Operation “Guéant, give the apartment back!”

On Saturday 9 December 2017, World anti-corruption day, it is not a song from Johnny that Crim’HALT, Anticor, Metamorphosis and Deputy Watch, Paradis Fiscaux & Judiciaires have been singing even though they were not far from this parade.

While shouting “Guéant, give the apartment back”, those four associations were gathering together in front of the apartment of the former Interior Minister, in order to claim for its restitution to the citizens.

Based on the Italian legislative model that allows to provision associations with ill-gotten gains, an appropriate law passed in France could allow the reintroduction of those goods in the legal economy. It is about repairing, on the

national territory, the damages caused to civil society. For illustrative purposes, the four associations had to give to Mr Guéant a pack of Libera Terra crackers, produced on a land confiscated to Italian mafia.

To learn more:

The social use of confiscated properties has been voted within the French National Assembly on December 22, 2016, but refused by the Constitutional Council : Communiqué de presse : les biens confisqués échappent à la société civile !

In  the case at hand, the property of the former minister has been immobilized by the French justice due to suspicions of tax fraud laundering, related to Libya. If this apartment, payed in cash for a total amount of over 700’000 euros, should be the outcome of corruption activities, it shall be returned to the damaged civil society. Considering the atrocities endured by migrants, our associations claim for its attribution to associations that help citizens who migrate.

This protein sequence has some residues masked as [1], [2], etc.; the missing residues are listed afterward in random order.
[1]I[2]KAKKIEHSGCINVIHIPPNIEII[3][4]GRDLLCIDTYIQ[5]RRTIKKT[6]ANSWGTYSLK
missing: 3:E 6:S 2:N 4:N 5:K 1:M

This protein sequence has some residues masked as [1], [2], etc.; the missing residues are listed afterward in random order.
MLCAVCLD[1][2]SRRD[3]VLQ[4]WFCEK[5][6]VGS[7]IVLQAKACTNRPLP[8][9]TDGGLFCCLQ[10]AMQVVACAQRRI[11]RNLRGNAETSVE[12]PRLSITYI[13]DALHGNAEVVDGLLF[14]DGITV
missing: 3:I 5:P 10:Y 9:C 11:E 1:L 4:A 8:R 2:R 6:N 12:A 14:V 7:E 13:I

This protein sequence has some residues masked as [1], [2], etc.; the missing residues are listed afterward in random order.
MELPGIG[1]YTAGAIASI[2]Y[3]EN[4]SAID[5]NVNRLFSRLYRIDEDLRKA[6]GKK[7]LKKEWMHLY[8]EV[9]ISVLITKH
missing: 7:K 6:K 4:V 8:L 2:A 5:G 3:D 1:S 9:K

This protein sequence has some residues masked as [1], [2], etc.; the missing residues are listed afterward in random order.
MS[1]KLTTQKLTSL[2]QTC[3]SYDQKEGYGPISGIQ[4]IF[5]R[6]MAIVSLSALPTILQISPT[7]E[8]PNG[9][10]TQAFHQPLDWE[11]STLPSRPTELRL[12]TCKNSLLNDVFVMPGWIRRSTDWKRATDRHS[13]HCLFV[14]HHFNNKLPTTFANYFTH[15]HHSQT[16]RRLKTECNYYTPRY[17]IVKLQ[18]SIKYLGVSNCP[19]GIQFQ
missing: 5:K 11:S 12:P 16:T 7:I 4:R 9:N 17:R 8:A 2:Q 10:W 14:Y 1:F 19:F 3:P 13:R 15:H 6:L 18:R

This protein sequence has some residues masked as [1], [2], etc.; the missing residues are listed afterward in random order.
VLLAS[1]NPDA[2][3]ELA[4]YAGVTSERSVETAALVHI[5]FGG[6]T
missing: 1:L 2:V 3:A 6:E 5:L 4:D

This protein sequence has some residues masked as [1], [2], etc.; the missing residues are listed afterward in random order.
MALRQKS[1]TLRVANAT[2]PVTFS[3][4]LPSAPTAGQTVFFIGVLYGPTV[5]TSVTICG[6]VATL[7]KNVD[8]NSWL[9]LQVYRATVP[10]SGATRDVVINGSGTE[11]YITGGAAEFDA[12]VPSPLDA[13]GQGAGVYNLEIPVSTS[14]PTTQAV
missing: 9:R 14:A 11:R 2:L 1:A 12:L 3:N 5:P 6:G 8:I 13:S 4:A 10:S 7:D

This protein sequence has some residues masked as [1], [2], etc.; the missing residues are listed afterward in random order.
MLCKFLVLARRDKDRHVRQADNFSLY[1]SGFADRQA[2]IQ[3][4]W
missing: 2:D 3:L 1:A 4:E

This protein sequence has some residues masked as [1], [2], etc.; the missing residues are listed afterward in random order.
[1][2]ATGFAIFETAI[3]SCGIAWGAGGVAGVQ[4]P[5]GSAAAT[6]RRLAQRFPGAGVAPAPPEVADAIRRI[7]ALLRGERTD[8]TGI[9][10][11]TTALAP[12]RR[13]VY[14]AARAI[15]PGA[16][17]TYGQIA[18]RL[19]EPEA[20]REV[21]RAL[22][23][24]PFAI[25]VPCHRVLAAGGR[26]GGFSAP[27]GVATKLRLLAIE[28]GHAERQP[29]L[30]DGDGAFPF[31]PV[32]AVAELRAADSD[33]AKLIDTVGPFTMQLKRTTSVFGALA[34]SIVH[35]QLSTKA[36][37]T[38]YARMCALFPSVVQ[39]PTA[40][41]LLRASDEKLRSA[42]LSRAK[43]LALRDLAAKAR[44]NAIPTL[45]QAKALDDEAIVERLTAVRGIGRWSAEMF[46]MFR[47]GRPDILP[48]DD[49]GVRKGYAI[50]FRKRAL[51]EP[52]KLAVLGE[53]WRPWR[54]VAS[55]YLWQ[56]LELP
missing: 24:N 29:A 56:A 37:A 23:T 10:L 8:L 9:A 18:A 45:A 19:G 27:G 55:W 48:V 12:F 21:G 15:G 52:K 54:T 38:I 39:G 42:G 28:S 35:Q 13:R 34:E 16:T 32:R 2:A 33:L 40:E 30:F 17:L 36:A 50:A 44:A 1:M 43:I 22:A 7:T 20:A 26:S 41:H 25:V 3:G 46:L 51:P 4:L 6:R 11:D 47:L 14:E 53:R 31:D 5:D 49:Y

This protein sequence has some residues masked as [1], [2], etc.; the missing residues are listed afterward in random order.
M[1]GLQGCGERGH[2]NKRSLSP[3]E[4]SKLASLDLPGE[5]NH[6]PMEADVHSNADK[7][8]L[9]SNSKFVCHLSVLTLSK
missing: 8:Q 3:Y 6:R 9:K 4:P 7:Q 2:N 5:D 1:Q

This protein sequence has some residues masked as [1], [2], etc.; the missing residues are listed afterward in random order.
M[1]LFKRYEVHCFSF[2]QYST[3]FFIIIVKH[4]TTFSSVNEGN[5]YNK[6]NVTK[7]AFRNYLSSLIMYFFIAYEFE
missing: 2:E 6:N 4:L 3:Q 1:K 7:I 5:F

In France, goods can only be definitively confiscated after the final conviction of the owner, a procedure that can last up to 10 years. However, even when no criminal conviction is held, which is the case of the former Interior Minister, still presumed innocent despite the two convictions (1st jurisdiction and appeal for misappropriation of public funds), the justice disposes of precautionary measures in order to sell the good before its final confiscation. The French justice could, therefore, provision associations with those goods, like it is done in Italy. If the owner should not be convicted, he could then recover the money.

That being said, it would be more efficient to pass a law on the confiscation of goods without the legal conviction of the owner. The defendant should then justify the legal origin of the good in front of a civil or administrative tribunal (with no incarceration risk). In case of failure in demonstrating its legal origin, the owner loses his good irrespective of the criminal trial.

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